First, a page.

Blue-chip stocks rose to within 75 points of their closing high, as upbeat domestic factory data outweighed a stalemate in U.S. budget talks.
The Dow Jones Industrial Average added 35.17 points, or 0.3%, to 14089.66, reversing a morning loss of more than 100 points to notch its third-highest close of all time.
The Standard & Poor's 500-stock index gained 3.52 points, or 0.2%, to 1518.20.
The Nasdaq Composite Index advanced 9.55 points, or 0.3%, to 3169.74.
"This continues to be a market that looks attractive," said Sandy Lincoln, chief market strategist at BMO Global Asset Management, which oversees $120 billion. "When people see any sort of correction, they seem to be anticipating a bounce and taking the opportunity to get in."
On the economic front, the U.S. factory sector expanded a bit faster last month, bucking economists' expectations for it to slow, according to the Institute for Supply Management's manufacturing purchasing managers' index.
U.S. consumers felt even better about the economy last month than originally thought, according to Thomson-Reuters and University of Michigan's consumer-sentiment index. The reading is at its highest level since November.
In Washington, President Barack Obama said the $85 billion in automatic budget cuts, known as the sequester, would move ahead following no progress in talks between the White House and Republican lawmakers.
"We're cognizant that the sequester is now in place, but we think at the end of the day, the fundamentals that are supporting the capital markets remain intact," said Jim Russell, senior equity strategist at U.S. Bank.
For the week, the Dow industrials gained 0.6%, for its second consecutive weekly advance. The S&P 500 added 0.2%, while the Nasdaq Composite advanced 0.3%.
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European markets slumped, with the Stoxx Europe 600 shedding 0.3%, but gaining 0.2% for the week, after the euro-zone unemployment rate rose to a record level. Within the region, unemployment in Italy was the highest since 1992. Italy's FTSE MIB index slid 1.5%.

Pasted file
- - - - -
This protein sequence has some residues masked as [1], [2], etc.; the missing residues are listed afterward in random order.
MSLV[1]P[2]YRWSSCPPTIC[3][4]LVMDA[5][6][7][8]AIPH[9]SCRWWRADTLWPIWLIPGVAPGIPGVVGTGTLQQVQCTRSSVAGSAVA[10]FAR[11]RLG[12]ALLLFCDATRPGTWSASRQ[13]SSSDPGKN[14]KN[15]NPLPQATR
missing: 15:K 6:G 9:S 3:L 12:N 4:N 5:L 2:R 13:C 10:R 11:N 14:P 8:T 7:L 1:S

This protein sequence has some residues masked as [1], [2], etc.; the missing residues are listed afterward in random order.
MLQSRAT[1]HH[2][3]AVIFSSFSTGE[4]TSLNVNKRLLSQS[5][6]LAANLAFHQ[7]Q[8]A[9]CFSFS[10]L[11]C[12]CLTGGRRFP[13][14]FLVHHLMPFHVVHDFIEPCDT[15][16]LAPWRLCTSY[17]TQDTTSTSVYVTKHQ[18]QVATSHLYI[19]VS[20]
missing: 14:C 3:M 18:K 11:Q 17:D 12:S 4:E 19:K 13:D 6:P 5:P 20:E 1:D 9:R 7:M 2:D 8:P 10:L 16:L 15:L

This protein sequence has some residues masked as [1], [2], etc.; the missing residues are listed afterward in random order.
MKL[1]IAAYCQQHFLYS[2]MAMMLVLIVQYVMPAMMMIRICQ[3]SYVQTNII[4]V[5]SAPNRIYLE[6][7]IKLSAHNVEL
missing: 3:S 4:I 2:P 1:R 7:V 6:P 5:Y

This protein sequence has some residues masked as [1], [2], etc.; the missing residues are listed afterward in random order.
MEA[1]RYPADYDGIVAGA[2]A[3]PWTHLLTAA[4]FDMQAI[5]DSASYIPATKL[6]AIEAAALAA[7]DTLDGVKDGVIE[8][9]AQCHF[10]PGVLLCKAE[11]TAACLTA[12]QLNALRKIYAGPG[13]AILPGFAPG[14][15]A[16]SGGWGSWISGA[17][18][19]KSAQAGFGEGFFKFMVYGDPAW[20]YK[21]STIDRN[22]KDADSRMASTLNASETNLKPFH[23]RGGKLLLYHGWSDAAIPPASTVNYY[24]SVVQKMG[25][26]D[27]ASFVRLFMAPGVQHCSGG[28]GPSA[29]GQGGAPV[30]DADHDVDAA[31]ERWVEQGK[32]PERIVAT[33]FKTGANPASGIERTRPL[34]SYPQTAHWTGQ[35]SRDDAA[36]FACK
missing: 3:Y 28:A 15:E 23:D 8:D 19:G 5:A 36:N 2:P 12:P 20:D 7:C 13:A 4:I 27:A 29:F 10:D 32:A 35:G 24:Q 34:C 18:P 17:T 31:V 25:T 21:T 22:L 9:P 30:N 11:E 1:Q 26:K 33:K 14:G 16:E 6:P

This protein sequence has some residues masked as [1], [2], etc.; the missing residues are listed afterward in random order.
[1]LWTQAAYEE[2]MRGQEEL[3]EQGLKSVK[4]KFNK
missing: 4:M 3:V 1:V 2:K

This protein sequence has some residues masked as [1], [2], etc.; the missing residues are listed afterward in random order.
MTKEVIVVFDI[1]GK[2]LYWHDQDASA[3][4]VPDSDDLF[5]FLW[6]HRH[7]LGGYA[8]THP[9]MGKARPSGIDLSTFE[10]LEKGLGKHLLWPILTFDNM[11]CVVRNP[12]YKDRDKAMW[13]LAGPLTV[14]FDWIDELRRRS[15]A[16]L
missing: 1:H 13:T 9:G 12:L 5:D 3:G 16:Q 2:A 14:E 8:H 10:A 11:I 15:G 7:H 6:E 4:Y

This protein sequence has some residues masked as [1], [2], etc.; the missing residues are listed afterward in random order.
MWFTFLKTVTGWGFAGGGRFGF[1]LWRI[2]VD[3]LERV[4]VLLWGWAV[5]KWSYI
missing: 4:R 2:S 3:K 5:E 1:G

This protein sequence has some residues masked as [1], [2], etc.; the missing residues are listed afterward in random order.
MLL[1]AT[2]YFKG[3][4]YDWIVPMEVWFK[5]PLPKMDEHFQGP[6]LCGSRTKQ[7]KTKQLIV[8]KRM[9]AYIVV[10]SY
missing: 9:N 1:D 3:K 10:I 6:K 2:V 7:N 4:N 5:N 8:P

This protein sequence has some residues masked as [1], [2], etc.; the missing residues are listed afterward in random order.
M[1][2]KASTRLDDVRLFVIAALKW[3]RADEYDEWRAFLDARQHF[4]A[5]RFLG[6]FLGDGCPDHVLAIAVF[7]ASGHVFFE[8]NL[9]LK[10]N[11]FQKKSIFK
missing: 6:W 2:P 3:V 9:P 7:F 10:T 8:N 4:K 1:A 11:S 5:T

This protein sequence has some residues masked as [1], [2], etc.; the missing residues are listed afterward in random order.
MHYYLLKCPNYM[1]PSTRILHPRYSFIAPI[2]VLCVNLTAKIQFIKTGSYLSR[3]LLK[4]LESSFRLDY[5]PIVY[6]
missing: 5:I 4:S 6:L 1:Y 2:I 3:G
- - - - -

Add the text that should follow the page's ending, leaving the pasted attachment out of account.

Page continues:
Data showed that manufacturing activity in the euro zone continued to contract in February, with no improvement from January.
Asian markets fell after disappointing Chinese manufacturing data. China's Shanghai Composite Index slipped 0.3% but rose 2% on the week. Australia's S&P/ASX 200 gave up 0.4% but gained 1.4% for the week.
Japan's Nikkei Stock Average bucked the region's trend, rising 0.4%, as some weakness in the yen helped underpin sentiment. The index advanced 1.9% on the week and has gained 15 of the past 16 weeks, up 12% in 2013.
Crude-oil prices fell 1.5% to settle at $90.68 a barrel, while gold slipped 0.4% to settle at $1,571.90 a troy ounce. The dollar gained against the euro and yen.
Meanwhile, Treasurys posted their biggest weekly rally in nearly four months, with the 10-year note rising in price to yield 1.855%.
In corporate news, Groupon (GRPN)
Atlantic Power (ATP.T)
Best Buy (BBY)
Deckers Outdoor (DECK)
Icahn Enterprises (IEP),
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